You may have noticed your breath isn’t the same when you wake up in the morning – it’s likely worse than normal. But is morning breath something to worry about? Not really, says BellaVista Dental Care’s Dr. Rashmi Bhatnagar.
“It’s pretty typical, actually. Your saliva flow decreases as you sleep, and because dry mouth, bacteria is able to proliferate and stay there,” she says. “The bacteria has byproducts, which aren’t really bad, so when you wake up, that’s what you’re smelling.”
As is the case with many topics related to oral health, the extent of morning breath varies from person to person. Those who breathe from the mouth versus through the nasal cavity are more likely to experience morning breath.
“Mouth breathers often have more increased decay, gum inflammation, and what we call halitosis, or bad breath,” she says. “If you’re not a mouth breather, you’ll still have decreased salivary flow, however. But, it’s all patient dependent. Some people still have a pretty consistent saliva flow when sleeping.”
While drinking water is encouraged for overall oral health since it helps wash away bacteria in the mouth, it isn’t necessarily a fix-all, and that’s particularly true for mouth breathers, who are more prone to dry mouth overnight.
Bhatnagar recommends brushing and flossing before bed and first thing in the morning to help cure morning breath, and in more severe cases, notes there are medications that can be taken to help resolve the issue, such as XyliMelts, which are an oral-adhering disc that sticks to the teeth or gums to help relieve persistent dry mouth, and relieves thirst and throat and mouth dryness.
Another way to help decrease morning breath is by monitoring the types of foods eaten before bedtime, since very acidic foods, or those with strong odors can increase the extent of halitosis in the morning.
HED: Five of the worst foods for your teeth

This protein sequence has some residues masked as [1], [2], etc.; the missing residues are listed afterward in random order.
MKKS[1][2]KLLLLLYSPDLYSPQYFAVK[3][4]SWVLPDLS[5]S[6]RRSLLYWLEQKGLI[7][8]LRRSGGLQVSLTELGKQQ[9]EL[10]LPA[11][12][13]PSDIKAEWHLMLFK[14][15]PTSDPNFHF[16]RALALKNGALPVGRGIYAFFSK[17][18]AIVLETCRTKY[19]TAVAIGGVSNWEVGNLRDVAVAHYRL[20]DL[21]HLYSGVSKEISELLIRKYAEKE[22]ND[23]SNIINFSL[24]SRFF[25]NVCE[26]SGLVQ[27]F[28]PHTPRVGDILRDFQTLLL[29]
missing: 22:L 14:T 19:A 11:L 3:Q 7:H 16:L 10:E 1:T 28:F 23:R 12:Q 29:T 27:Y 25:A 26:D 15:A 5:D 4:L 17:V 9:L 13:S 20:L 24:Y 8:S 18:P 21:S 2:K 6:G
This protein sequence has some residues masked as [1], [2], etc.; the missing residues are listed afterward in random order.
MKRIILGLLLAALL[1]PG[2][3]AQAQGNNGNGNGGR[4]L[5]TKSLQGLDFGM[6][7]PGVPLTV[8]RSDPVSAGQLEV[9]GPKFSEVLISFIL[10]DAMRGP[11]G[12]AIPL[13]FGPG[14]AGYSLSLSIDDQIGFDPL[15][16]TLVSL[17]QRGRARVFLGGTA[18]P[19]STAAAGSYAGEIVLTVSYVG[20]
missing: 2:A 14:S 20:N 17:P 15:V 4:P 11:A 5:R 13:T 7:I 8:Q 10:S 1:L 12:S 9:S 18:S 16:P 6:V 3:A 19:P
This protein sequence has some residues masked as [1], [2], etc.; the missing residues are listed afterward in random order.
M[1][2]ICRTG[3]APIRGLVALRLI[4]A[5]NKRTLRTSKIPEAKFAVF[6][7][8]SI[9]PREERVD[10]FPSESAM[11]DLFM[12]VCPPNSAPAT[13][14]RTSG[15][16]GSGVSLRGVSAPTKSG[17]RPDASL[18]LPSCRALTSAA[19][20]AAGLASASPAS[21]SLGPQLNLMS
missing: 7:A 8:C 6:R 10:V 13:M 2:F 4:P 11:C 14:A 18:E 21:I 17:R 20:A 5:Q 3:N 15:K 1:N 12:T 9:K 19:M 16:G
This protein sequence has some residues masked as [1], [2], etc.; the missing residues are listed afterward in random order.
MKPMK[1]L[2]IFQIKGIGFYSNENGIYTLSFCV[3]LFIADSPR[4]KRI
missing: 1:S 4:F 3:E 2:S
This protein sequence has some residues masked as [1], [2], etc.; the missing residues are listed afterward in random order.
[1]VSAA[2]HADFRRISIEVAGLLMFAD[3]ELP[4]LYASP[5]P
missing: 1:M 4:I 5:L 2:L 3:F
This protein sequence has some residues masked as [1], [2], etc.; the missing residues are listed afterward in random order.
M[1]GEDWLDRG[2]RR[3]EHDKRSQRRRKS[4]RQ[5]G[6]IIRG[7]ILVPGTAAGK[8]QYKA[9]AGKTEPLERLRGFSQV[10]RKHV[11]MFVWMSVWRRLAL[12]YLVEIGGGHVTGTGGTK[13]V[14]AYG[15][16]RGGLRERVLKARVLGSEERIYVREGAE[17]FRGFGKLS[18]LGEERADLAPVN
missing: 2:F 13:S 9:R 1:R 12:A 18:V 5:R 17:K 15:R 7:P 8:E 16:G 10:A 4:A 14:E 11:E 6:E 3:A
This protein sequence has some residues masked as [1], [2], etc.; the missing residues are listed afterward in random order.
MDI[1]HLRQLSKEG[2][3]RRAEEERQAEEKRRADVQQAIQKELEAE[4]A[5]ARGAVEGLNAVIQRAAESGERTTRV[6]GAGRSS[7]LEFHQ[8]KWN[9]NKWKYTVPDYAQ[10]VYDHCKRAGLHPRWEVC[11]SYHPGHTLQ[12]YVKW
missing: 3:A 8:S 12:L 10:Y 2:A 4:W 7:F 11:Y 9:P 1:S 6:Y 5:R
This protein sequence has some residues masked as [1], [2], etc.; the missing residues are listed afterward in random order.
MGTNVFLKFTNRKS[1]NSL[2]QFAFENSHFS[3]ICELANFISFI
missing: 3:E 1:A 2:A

If you have a sweet tooth, you may want to look away now. However, as noted by BellaVista Dental Care’s Dr. Rashmi Bhatnagar, it is important to understand the effects that certain types of food have on overall oral health. Consume the following in moderation, at best, and be sure to brush and floss regularly when consuming any of the following foods.
1. Sticky candy
This is likely a favorite of many. Gummy bears, marshmallows, Sugar Daddies, Hot Tamales – any type of candy that is high in sugar content and has the tendency to stick to the teeth after eating creates a very acidic environment which aids in tooth decay and cavities. Extra emphasis should be places on thorough brushing and flossing after enjoying treats like these.
Designed for slow consumption, lollipops and suckers expose the mouth the long periods of sugar in the mouth.
“You’re bathing your teeth in sugar,” says Bhatnagar.
You may not want to give up sweets entirely, but picking something that is in the mouth for a shorter duration will contribute to better oral health.
3. Soda/Energy drinks
“We commonly see increased decay from people who are drinking soda and energy drinks,” says Bhatnagar. “It causes cavities along the gum line, mostly.”
4. Lemon water
Known for its ability to help with digestion, lemon water creates a low pH in the mouth, which is the perfect environment for decay to occur. Every now and again is okay, but frequent drinkers of lemon water may fall victim to cavities over time.
5. Betel Nut
Also known as areca nut, betel nut is common in southeast and south Asia. This seed of the areca palm is often chewed for long periods of time. Not only does it contribute to an unhealthy environment in the mouth, it is known for its links to causing cancer.